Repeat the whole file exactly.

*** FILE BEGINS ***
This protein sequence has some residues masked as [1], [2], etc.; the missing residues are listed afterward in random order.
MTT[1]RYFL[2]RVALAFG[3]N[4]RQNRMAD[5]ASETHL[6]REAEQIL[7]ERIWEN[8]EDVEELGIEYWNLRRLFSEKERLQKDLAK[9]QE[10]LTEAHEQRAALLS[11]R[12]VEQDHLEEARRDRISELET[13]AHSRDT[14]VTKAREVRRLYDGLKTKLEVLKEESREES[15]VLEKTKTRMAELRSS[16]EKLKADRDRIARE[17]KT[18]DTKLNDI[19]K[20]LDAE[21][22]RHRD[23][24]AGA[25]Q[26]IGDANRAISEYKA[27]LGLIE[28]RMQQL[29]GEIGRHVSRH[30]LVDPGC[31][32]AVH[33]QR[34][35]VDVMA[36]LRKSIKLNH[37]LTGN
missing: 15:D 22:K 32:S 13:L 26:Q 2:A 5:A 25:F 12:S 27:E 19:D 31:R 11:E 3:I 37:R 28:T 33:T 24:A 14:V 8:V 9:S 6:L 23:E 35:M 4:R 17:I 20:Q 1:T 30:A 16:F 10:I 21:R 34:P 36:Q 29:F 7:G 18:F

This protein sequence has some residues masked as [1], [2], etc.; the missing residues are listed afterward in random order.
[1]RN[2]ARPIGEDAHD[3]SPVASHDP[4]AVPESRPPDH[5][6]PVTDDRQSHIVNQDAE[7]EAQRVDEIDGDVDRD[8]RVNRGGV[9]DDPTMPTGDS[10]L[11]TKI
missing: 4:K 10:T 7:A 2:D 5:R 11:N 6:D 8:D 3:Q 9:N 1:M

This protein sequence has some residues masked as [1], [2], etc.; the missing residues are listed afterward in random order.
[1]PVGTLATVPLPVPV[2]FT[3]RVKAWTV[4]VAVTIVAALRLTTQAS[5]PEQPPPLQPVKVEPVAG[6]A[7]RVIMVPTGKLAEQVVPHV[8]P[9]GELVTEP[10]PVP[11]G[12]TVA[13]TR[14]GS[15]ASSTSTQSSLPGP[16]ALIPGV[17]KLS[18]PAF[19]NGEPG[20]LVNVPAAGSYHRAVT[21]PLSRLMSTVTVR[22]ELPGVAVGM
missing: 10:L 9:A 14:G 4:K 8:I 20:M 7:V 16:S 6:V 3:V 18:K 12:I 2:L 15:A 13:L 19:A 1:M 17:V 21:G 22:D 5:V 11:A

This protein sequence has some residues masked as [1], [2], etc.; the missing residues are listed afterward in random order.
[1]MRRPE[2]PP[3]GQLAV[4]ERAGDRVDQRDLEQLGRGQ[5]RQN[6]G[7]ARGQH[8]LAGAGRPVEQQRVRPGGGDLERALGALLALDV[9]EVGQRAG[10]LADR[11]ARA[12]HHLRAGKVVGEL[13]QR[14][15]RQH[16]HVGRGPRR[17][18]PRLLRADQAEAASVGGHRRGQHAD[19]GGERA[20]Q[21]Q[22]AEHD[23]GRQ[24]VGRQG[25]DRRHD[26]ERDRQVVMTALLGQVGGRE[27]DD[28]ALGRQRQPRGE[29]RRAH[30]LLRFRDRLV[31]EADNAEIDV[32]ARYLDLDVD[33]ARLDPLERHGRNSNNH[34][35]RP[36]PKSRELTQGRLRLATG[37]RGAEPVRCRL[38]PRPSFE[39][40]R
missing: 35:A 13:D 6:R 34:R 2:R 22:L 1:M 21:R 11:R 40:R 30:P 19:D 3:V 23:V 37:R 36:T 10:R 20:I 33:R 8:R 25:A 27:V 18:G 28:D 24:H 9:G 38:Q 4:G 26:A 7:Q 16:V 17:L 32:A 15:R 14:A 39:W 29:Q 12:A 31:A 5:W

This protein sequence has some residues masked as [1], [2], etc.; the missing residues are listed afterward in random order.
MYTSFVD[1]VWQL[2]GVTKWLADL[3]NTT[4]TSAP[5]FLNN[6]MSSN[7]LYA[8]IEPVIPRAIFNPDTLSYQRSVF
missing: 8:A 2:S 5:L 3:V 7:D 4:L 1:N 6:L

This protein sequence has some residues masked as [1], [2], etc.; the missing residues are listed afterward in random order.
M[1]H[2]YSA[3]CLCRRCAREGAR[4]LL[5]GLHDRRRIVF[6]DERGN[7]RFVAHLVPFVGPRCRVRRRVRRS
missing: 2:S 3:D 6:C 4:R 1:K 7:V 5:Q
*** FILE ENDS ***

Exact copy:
This protein sequence has some residues masked as [1], [2], etc.; the missing residues are listed afterward in random order.
MTT[1]RYFL[2]RVALAFG[3]N[4]RQNRMAD[5]ASETHL[6]REAEQIL[7]ERIWEN[8]EDVEELGIEYWNLRRLFSEKERLQKDLAK[9]QE[10]LTEAHEQRAALLS[11]R[12]VEQDHLEEARRDRISELET[13]AHSRDT[14]VTKAREVRRLYDGLKTKLEVLKEESREES[15]VLEKTKTRMAELRSS[16]EKLKADRDRIARE[17]KT[18]DTKLNDI[19]K[20]LDAE[21][22]RHRD[23][24]AGA[25]Q[26]IGDANRAISEYKA[27]LGLIE[28]RMQQL[29]GEIGRHVSRH[30]LVDPGC[31][32]AVH[33]QR[34][35]VDVMA[36]LRKSIKLNH[37]LTGN
missing: 15:D 22:K 32:S 13:L 26:Q 2:A 5:A 25:F 12:S 27:E 19:D 31:R 11:E 3:I 37:R 28:T 33:T 24:A 14:V 8:V 9:S 6:L 23:E 35:M 4:R 17:I 20:Q 1:T 30:A 16:F 10:I 21:R 34:P 36:Q 29:F 7:G 18:F

This protein sequence has some residues masked as [1], [2], etc.; the missing residues are listed afterward in random order.
[1]RN[2]ARPIGEDAHD[3]SPVASHDP[4]AVPESRPPDH[5][6]PVTDDRQSHIVNQDAE[7]EAQRVDEIDGDVDRD[8]RVNRGGV[9]DDPTMPTGDS[10]L[11]TKI
missing: 4:K 10:T 7:A 2:D 5:R 11:N 6:D 8:D 3:Q 9:N 1:M

This protein sequence has some residues masked as [1], [2], etc.; the missing residues are listed afterward in random order.
[1]PVGTLATVPLPVPV[2]FT[3]RVKAWTV[4]VAVTIVAALRLTTQAS[5]PEQPPPLQPVKVEPVAG[6]A[7]RVIMVPTGKLAEQVVPHV[8]P[9]GELVTEP[10]PVP[11]G[12]TVA[13]TR[14]GS[15]ASSTSTQSSLPGP[16]ALIPGV[17]KLS[18]PAF[19]NGEPG[20]LVNVPAAGSYHRAVT[21]PLSRLMSTVTVR[22]ELPGVAVGM
missing: 10:L 9:A 14:G 4:K 8:I 20:M 7:V 16:S 6:V 3:V 18:K 12:I 2:L 15:A 13:L 19:A 1:M 17:V 21:G 22:D 5:V 11:A

This protein sequence has some residues masked as [1], [2], etc.; the missing residues are listed afterward in random order.
[1]MRRPE[2]PP[3]GQLAV[4]ERAGDRVDQRDLEQLGRGQ[5]RQN[6]G[7]ARGQH[8]LAGAGRPVEQQRVRPGGGDLERALGALLALDV[9]EVGQRAG[10]LADR[11]ARA[12]HHLRAGKVVGEL[13]QR[14][15]RQH[16]HVGRGPRR[17][18]PRLLRADQAEAASVGGHRRGQHAD[19]GGERA[20]Q[21]Q[22]AEHD[23]GRQ[24]VGRQG[25]DRRHD[26]ERDRQVVMTALLGQVGGRE[27]DD[28]ALGRQRQPRGE[29]RRAH[30]LLRFRDRLV[31]EADNAEIDV[32]ARYLDLDVD[33]ARLDPLERHGRNSNNH[34][35]RP[36]PKSRELTQGRLRLATG[37]RGAEPVRCRL[38]PRPSFE[39][40]R
missing: 35:A 13:D 6:R 34:R 2:R 22:L 1:M 21:R 11:R 40:R 30:P 19:D 3:V 23:V 37:R 36:T 10:R 20:I 33:R 8:R 25:A 27:V 18:G 28:D 24:H 9:G 38:Q 4:G 26:A 7:Q 16:V 17:L 32:A 15:R 14:A 39:W 29:Q 12:A 31:A 5:W

This protein sequence has some residues masked as [1], [2], etc.; the missing residues are listed afterward in random order.
MYTSFVD[1]VWQL[2]GVTKWLADL[3]NTT[4]TSAP[5]FLNN[6]MSSN[7]LYA[8]IEPVIPRAIFNPDTLSYQRSVF
missing: 8:A 2:S 5:L 3:V 7:D 4:L 1:N 6:L

This protein sequence has some residues masked as [1], [2], etc.; the missing residues are listed afterward in random order.
M[1]H[2]YSA[3]CLCRRCAREGAR[4]LL[5]GLHDRRRIVF[6]DERGN[7]RFVAHLVPFVGPRCRVRRRVRRS
missing: 2:S 3:D 6:C 4:R 1:K 7:V 5:Q